Buildings demolition now just a matter of when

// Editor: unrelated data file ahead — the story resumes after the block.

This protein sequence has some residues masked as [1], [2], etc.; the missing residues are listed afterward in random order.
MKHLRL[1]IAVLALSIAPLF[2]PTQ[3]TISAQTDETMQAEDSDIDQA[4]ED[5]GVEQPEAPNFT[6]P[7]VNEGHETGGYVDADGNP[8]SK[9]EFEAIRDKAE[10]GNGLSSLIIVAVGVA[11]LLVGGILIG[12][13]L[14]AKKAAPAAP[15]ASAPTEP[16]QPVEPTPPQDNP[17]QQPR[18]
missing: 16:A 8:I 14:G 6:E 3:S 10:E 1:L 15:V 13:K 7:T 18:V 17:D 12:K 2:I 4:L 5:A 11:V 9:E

NEW CUMBERLAND – The demolition of the Call buildings in downtown New Cumberland is now a matter of “when” not “if.” The buildings' status has been in limbo for about a year and a half, ever since city officials inspected and condemned them in 2014. Property owner Corben Call III was unwilling to have the buildings demolished because of the cost involved and because he was using them for storage. Call, the son of former Call's Variety Store proprietor Corben B. Call Jr., who died in 2011, finally put the buildings up for auction in August. The winning bidder was the Business Development Corporation (BDC) of the Northern Panhandle, the economic development authority for Hancock and Brooke counties. BDC Executive Director Patrick Ford said the buildings will be demolished to create space for a parking lot, a park or something else. “It would have an immediate impact on the appearance of that corridor,” Ford said. The buildings were brought to the BDC's attention by New Cumberland Mayor Linda McNeil, and it is the city, as a BDC member, that will take the lead on the project, Ford said. “We're not moving forward with that property until we know what the city's plans are. We're here to help the city,” he said. “We'll do everything we can to help them realize their vision for that property.” McNeil said her preference is to have the space developed into a parking lot, a park or a combination thereof. “I think it has so much potential. I just think it could be made into something really nice,” she said. New Cumberland is in the midst of an effort to identify and remediate dilapidated commercial and residential properties in the city – either by demolishing them or by renovating them. The removal or rehabilitation of “bad” buildings also is a priority for the BDC, Ford said, because such structures often are an impediment to economic development. Economic development officials often use the acronym BAD to describe “brownfields, abandoned and dilapidated” buildings. Ford said removing the Call buildings – located adjacent to each other at 102 and 104 N. Chester St. – will advance the cause of economic development by creating “curb appeal” at the intersection of Chester and Madison streets, adding parking spaces and making the historic 1st National Bank/Graham Building more attractive. “That block right there needs a lot of help. Right now, it's tired looking. If we could do something with that property, we could add a lot of value in New Cumberland and create a lot of interest in Hancock County,” Ford said. The BDC currently is soliciting demolition estimates and checking into the presence of asbestos on the property. At an estimated cost of $10,000 per building, the demolition will have to wait until there is a closing and the BDC receives a clean title, Ford said. Complicating the planned demolition is the fact that the buildings are connected to the 1st National Bank/Graham Building, which is on the National Register of Historic Places. Built in 1903, the building most recently was home to Staley's Hardware & Rentals and currently is up for sale. “That's a good-looking building. It's right in the heart of the city, but it's got no parking,” Ford said. “By tearing those (Call) buildings down and eliminating the blight, it creates a lot more interest and makes that corner property more attractive.”–when-.html